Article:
Blaming and Banning Kettles is a new low

There are times in Ireland when it genuinely feels as if the last sane person went extinct some time around 2009. Perhaps I am alone in feeling this way. Perhaps everybody else looks at the Government’s hot new idea on Climate Change and thinks “proper order”:

Kettles, fans, heaters, fridges and all other “non-work related” electrical appliances will be banned in public sector offices from the end of next week.

It is all part of the Government’s Reduce your Use campaign to cut down energy use and they are leading by example by implementing the draconian ban.

One of the challenges in writing about politics and current affairs is to try always to be measured. To not scream, all the time, that various new ideas are mad, bad, crazy, or insane. Work off the assumption, which we must all make, that the people making the decisions are rational people, making rational choices for rational reasons. Once you start doubting that, your mind will start taking you to dark places.

So, something like the gambling advertising ban – a patently useless idea – is a thing you just can’t get that worked up about. Most of the time, you just roll your eyes and let them get on with it. At the end of the day, it’s no skin off anybody’s nose whether Paddy Power can advertise at 5pm or 7pm or 10pm. It’s just another thing for politicians to do so as to be able to say they have done a thing. At this point, if the thing that is being done is mostly harmless, well, that’s a win.

But then you remember that these are the same people who have now taken it upon themselves to ban their own employees from making tea, to save the planet.

Sometimes, it’s tempting to fall into the trap, and analyse these things on their own merits: For example, you could write a whole column about how banning kettles and microwaves and sandwich toasters in public offices will probably add more demand to the national grid than it will reduce: The employees will now be trooping off on their lunchbreaks to coffee shops and lunch venues and ordering fancy, individually made coffees instead of sharing a kettle and a box of teabags between four people.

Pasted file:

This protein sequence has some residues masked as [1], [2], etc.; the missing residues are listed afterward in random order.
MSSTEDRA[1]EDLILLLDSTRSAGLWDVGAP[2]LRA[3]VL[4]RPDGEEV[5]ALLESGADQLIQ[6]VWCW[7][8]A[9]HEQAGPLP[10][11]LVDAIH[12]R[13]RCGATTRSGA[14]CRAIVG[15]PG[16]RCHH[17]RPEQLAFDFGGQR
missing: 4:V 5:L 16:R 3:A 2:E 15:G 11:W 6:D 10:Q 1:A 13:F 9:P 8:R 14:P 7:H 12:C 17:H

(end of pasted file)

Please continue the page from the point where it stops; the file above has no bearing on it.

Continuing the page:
But honestly, who cares about that? The bigger point is the absurdity that something like this would even be considered.

This policy, for me, sums up the state of modern Ireland to a tee: The land of petty tyranny.

Are we going to be a better country because public offices do not have kettles and microwaves? Will anybody’s standard of living increase? Will it make a meaningful difference to power consumption? Will it do a single thing to improve our lot as a country? Heck, will it do anything at all for the global trajectory of the climate? I’d argue that the answer to all of those questions is “no”, but that’s not the point.

The point is that it again confirms this Government – and this country’s – attitude towards its own people: You, dear reader, are the problem. Not them.

Our Government – and the array of academic and non-governmental and media institutions which operate as its outriders – has a vision for the country which starts and ends with re-making the citizen. You drive too much. You drink too much. You smoke too much. You hate the wrong things. You say the wrong things. You elect too many men and too few women. You don’t believe gender is a construct. You use too much power. You don’t insulate your homes. You farm too many cattle. You eat too much meat. You don’t pay your TV licences.

You must constantly be nudged. It started with the smoking ban. And then the plastic bag tax. And then bans on advertising certain things. And then higher taxes on fuel. And now hate speech laws; and there are a thousand more examples. The constant pattern is the same: Wouldn’t Ireland be a great place if only its people would behave as the great and the good demand?

So, no tea at work for you. No toasted sandwich.

It is a tyranny, and half the country – no, that’s far too optimistic – three quarters of the country are entirely beaten down by it. Everything is our fault.

Heck, the weather is our fault. That’s the message.

Think about it, and maybe say it aloud really slowly to yourself: We’re having a warm November because I am boiling too much water for my tea.

So as you sit there, at home or in your office today, it might be time to ask yourself how long you are going to sit by and put up with this. When your bills are skyrocketing, and your children can’t get a home, and almost every hotel in the country is full to the brim with people you are paying to accommodate, and you’re being told the solution is to cut back on your cup of tea. Go on there, do your bit.

Think about it. Or maybe I’m right, and the last sane person in Ireland did go extinct, some time ago.

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